Dwarf Minke Whale

Common Name: Dwarf Minke Whale
Scientific Name: Balaenoptera Acutorostrata

Dwarf Minke Whale - Description

The Dwarf Minke Whale is a small streamlined Baleen Whale with a maximum length of 10 metres. It has a sleek sharply pointed snout and a dorsal fin set well back on the body. There is a dark patch on either side of the throat, while the base of the flipper and shoulder are brilliant white. This whale has an inquisitive nature often approaching boats and people.

Dwarf Minke Whale - Diet

Food includes oceanic fishes and krill (shrimp-like animals which form enormous schools), which are engulfed within the pleated, highly expandable throat. The Dwarf Minke Whale appears to be more of a fish feeder than its southern friend the Antarctic Minke Whale (Balaenoptera bonaerensis) who predominantly feeds on krill.

Dwarf Minke Whale - Behaviour

Dwarf Minke Whales are active, highly manoeuvrable whales, which can swim at 12 knots for at least short bursts and may dive to at least 140 metres. Most sightings are of a single or pair, but groups of over 20 whales may occur around a boat during a single encounter. They are regularly seen breaching (jumping from the water) on the northern Great Barrier Reef. They are known to approach anchored or drifting vessels and may remain with the vessel and swimmers for several hours. They usually surface once for a breath and dive for periods from half a minute to nearly twelve minutes.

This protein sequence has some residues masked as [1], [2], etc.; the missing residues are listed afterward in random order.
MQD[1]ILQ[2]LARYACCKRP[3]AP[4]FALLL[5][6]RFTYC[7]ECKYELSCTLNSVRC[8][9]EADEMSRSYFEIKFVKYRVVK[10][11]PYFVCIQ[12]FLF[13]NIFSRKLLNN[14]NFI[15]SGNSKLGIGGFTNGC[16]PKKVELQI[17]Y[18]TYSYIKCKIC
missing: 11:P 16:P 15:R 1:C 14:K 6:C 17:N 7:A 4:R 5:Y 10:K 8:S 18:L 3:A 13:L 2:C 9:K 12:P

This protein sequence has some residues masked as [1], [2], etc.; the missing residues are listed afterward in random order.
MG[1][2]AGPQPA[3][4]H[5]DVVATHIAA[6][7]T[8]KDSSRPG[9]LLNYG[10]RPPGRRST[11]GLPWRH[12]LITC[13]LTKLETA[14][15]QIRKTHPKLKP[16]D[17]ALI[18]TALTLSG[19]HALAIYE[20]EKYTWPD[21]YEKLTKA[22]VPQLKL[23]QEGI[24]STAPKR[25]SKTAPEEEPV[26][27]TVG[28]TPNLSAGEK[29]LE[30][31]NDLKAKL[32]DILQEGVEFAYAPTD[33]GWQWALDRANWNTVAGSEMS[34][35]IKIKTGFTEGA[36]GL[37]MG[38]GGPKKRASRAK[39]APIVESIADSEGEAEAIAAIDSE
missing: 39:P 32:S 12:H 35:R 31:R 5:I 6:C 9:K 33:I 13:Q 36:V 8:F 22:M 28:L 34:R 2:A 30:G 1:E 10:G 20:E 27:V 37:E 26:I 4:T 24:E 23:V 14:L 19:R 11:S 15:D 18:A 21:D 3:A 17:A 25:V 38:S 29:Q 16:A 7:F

Dwarf Minke Whale - Habitat

Dwarf Minke Whales are very widespread but may have a complex population structure. Sightings suggest they have a more coastal distribution than Antarctic Minke Whales.

Dwarf Minke Whale - Special Features or Habits

The Dwarf Minke Whale has the most complex colour pattern of any Baleen Whale. The combination of colour patterns noted above conclusively identifies the Dwarf Minke Whale.

Dwarf Minke Whale - Location or Region Food

Known only from the Southern Hemisphere. Recorded from South Africa, Australia, New Zealand, New Caledonia and eastern coast of South America during the months March to December. There are scattered records from the sub-Antarctic during December to March.